Daniel Carcillo trying to work his way back into Blackhawks lineup
Subscribe for unlimited digital access.
Try one month for $1!
Subscribe for unlimited digital access. Try one month for $1!
Daniel Carcillo has turned some heads this season with flashes of skill and consistently disciplined play. But his game is built on energy and hustle above all else, and that’s what made him an everyday player in the Blackhawks lineup throughout the first half of the season.
And it’s what he’ll need to find again if he wants to get back in the lineup.
“Its nothing physical, it’s nothing like that,” said Carcillo, who was a healthy scratch for the second straight game Tuesday night, again replaced by Joakim Nordstrom. “You go through ebbs and flows through the year, and this is a bit of a lower point. I need to pick up my game, it’s pretty simple.”
Carcillo was held without a point in his last eight games, and saw his minutes drop dramatically. In the Winter Classic against Washington on Jan. 1, he played just 3:38. In the previous game against Nashville, he played just 5:03.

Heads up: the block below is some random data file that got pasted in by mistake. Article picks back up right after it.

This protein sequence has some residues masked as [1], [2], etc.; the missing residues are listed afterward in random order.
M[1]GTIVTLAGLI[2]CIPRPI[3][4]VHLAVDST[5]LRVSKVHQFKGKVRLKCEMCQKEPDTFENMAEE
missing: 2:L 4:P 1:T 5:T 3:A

“Pace,” Hawks coach Joel Quenneville said when asked what earned Carcillo the benching. “His pace hasn’t been the same as it was most of the year.”
Said Carcillo: “Pace means speed, moving your feet, getting to pucks quickly before the guys, winning battles. I’ve tailed off here lately and I knew it. Just got to get my game back.”
It can be difficult for a player to work his way back into Quenneville’s lineup. Unless there’s an injury, he rarely changes the lineup when things are going well. And this far into the season, he holds maybe one practice a week. That makes morning skates and off-ice workouts critical for a player such as Carcillo, both to win over Quenneville and keep himself ready.
“There’s not many practices here,” he said. “You’ve just got to do what you can to get on bikes, and get in the gym and stay [in shape].”
With Nordstrom and Teuvo Teravainen fighting for playing time, and a few more Rockford IceHogs knocking on the door, Carcillo said he got the message.
“There are great young players in this organization; they draft really well,” he said. “You have to be ready. When you’re in the lineup, you have to do something to stay there. You’ve got to play well enough to stay in the lineup. The last game and the few games before that haven’t been good enough for me. I’ve got to smarten up.”